For fellows to be prepared for the challenges awaiting them, the ACC has suggested many solutions, with an emphasis on improving the quality of fellowship training (6). Regardless of which pathway fellows choose to pursue, training should be directed toward delivering cost-effective clinical care with an emphasis on quality improvement. Fellowship also needs to move from a concept of procedure count to a universal concept of competency, efficiency, and quality of skills acquired during training. Involving fellows in quality and safety projects early is crucial to develop the skills required to provide a higher-quality care down the line. Mentorship is an essential part of training, and providing sufficient time and credit for successful mentors is vital to sustain this process. Fellowship programs should provide at least a minimum baseline education on the basics of research, education, and administration for all fellows. With the help of an active mentorship process, more emphasis and comprehensive training and skills development beyond the basics on each of these aspects can be supplied for those who are interested in pursuing a more defined pathway. For example, those who are interested in a research career can be trained and mentored early with more dedication to grant writing and epidemiology and with emphasis on skills pertinent to manage grant failure. Leadership training for those interested in administrative roles can be achieved within fellowship or on the national level by encouraging national cardiology leaders, including department chairs, program directors, and other division leaders, to educate fellows on the details of their specific supervisory functions and the skills required to excel. For an alternate pathway toward education, training in education with emphasis on curriculum development, educational assessment, and accreditation regulations, as well as training in educational methodology and mentorship, is critical.
The changes in the practice pattern in the cardiology field in the last few years and the associated changes in the roles that cardiologists are expected to play after fellowship have been dramatic and have made career planning more complicated. Cardiology fellowship programs, with the help of the ACC and the other leaders, have to adjust with these changes and be prepared to provide the fellows with the appropriate training on many levels that can enable them to excel in their prospective careers. Active mentorship programs and appropriate incentives can offer the resources needed for successful career transition from fellowship to early cardiology career.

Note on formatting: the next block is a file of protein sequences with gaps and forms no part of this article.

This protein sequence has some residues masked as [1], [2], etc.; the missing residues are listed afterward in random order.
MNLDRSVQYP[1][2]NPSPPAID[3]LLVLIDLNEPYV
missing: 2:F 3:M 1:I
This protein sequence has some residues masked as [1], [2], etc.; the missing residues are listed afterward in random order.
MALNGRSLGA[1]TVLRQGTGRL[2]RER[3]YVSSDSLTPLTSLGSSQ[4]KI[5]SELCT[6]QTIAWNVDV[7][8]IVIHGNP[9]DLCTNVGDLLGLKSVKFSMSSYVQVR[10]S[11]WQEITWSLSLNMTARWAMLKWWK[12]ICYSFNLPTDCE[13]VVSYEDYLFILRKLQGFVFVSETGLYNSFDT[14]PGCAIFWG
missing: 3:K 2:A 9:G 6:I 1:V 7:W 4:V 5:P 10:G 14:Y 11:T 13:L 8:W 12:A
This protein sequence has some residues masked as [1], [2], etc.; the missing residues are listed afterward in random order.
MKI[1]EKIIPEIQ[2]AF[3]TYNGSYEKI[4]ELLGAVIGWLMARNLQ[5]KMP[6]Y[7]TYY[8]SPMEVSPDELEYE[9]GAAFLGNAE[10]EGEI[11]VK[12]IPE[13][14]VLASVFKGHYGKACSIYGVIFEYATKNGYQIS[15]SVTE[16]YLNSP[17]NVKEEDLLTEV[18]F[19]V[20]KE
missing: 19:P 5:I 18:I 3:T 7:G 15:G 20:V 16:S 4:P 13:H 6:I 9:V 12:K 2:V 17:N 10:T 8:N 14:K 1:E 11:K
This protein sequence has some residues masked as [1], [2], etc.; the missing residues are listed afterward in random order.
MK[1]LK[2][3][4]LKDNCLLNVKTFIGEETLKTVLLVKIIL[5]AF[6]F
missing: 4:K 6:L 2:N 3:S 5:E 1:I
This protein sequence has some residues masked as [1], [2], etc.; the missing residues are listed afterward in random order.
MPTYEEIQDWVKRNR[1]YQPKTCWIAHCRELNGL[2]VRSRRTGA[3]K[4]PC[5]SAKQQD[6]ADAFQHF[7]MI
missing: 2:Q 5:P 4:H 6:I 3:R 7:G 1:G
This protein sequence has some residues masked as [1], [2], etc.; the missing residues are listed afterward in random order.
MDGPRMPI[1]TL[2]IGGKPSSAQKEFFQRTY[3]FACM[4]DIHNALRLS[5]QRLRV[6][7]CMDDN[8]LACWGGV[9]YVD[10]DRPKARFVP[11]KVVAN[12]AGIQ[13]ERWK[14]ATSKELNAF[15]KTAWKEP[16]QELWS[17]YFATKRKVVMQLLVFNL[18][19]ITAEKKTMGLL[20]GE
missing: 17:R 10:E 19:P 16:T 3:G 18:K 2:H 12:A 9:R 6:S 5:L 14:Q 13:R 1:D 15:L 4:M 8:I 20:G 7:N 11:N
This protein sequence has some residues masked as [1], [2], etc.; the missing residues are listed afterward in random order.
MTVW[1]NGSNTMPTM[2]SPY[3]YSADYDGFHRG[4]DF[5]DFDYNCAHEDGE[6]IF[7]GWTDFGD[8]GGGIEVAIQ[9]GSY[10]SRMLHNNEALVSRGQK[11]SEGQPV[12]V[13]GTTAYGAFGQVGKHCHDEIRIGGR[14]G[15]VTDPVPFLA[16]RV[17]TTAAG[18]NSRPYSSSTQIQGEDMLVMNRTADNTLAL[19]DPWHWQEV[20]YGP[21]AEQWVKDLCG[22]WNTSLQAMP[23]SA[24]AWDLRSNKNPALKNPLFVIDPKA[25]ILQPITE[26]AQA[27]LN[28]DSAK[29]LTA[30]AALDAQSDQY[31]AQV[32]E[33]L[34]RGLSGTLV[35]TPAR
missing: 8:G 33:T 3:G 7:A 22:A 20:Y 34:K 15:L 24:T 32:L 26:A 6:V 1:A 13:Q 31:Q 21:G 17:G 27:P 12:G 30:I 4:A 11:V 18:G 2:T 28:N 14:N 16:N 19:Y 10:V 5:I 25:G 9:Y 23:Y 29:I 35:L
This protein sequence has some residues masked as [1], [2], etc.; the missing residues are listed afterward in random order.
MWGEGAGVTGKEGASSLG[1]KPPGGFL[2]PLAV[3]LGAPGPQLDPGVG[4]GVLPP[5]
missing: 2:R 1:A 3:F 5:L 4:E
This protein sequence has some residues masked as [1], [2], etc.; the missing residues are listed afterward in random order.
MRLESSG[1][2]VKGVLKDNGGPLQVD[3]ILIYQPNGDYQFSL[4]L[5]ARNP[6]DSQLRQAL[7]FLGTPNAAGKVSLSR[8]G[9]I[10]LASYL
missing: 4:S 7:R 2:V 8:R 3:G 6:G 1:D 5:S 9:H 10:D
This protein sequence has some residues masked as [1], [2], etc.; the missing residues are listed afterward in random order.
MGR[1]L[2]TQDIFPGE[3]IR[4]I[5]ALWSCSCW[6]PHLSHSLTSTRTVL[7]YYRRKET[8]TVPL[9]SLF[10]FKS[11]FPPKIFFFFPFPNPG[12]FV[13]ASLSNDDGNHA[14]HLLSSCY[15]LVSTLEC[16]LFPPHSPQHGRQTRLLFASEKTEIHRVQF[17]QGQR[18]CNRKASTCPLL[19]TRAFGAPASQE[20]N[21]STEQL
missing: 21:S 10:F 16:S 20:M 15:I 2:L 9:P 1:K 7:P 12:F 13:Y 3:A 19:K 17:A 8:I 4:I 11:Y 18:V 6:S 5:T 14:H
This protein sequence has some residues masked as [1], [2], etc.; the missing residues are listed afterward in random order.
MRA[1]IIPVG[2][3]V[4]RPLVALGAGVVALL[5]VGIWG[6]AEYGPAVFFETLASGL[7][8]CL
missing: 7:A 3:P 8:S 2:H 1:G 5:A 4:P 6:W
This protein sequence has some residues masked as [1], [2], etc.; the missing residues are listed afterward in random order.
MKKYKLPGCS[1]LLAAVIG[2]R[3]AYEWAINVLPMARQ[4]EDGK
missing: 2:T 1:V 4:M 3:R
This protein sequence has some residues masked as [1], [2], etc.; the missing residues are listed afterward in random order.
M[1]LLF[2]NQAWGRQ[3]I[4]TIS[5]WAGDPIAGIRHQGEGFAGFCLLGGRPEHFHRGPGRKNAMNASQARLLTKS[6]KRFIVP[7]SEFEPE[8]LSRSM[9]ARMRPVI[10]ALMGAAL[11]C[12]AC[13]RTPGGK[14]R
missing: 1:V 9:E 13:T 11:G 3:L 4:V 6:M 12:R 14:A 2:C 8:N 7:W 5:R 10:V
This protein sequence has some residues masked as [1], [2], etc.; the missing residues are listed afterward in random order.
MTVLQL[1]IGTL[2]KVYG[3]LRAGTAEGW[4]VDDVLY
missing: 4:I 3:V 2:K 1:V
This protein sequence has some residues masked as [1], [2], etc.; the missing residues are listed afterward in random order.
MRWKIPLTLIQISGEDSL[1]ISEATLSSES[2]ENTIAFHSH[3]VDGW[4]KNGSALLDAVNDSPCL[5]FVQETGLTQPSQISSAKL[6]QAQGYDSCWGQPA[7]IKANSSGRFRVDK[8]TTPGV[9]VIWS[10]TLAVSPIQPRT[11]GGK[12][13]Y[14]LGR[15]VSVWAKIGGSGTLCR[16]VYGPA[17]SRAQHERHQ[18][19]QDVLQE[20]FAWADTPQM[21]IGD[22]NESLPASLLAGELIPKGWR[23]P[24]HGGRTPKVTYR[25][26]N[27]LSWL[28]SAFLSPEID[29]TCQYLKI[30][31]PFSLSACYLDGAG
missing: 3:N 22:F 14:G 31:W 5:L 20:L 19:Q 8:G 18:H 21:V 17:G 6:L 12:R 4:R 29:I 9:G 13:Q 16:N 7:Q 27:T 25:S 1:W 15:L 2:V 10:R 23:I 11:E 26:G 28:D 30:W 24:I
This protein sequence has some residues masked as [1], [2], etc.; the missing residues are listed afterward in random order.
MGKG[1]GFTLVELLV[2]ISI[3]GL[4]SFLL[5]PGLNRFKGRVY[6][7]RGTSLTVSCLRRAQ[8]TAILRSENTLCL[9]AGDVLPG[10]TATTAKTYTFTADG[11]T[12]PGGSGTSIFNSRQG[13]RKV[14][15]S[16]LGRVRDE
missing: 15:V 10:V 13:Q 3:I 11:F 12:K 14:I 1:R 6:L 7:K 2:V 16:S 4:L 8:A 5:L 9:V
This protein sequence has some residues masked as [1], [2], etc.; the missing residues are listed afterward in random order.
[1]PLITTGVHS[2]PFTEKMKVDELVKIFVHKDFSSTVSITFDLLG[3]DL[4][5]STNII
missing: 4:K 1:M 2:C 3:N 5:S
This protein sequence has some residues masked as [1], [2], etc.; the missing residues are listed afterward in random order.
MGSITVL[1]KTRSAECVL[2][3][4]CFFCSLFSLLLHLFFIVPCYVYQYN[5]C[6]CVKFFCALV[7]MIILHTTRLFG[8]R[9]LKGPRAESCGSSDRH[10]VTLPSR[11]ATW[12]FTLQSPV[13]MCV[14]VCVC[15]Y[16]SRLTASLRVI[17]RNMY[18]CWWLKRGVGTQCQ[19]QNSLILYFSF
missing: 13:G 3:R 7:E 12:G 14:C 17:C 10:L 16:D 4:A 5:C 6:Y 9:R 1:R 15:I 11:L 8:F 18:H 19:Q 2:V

RESPONSE: Cardiology Fellows’ Dilemma of Academic Versus Private Practice: Is it the Wrong Question?
If you ask cardiology fellows who are beginning training what they want to do, they frequently say a combination of patient care, teaching, and investigative work. It is a nice answer, and they might mean it, but it is far from reality for most. During a sabbatical in South Africa, I asked cardiology fellows what they wanted to do. Most expressed interest in teaching and research (almost all done in the public sector), but none of them intended to actually do that. The earnings for 1 month in private practice exceeded the earnings for 1 year in academic medicine. Fortunately, it is not that out of balance in many parts of the world, and in recent years, the earning potential is now not dramatically different between private practice and academic choices. One reason is that academic medical centers have taken on care delivery with such vigor that they act much more like private practices. Private practices, on the other hand, have morphed into an employment model with more clinical research (primarily funded by industry). Thus, for the small percentage of cardiology fellows who end up in careers devoted more than 75% to academic endeavors, the challenge is to be committed from an early stage—often before fellowship—and to have well-connected mentors who can enable grant writing success. For the vast majority of fellows who enter clinical or academic practice, the opportunities for clinical research will fall to those who commit to it, develop superior investigational methods, and devote countless hours to drive projects, often at the expense of missing out on clinical RVUs. Institutions that want to be in the forefront of clinical research should find ways to reward those who pursue these nonreimbursable activities, but you cannot fully buy the commitment to research and teaching that primarily comes from the innate desire of the young trainee. The rewards that come from the treatment of appreciative patients are great and sufficient for many, but others will find the challenge of teaching and clinical investigation necessary as well. Training in cardiology should be pursued with an understanding of oneself, so as to prepare for the career that will be most rewarding. As the new COCATS recommendations aim for competence-based training, fellows should master those basic competencies while also preparing for the career they envision. In this rapidly evolving health care environment, my advice is to pursue training for the kind of practice desired without excessive concern as to whether it is initially structured within an academic or private practice environment.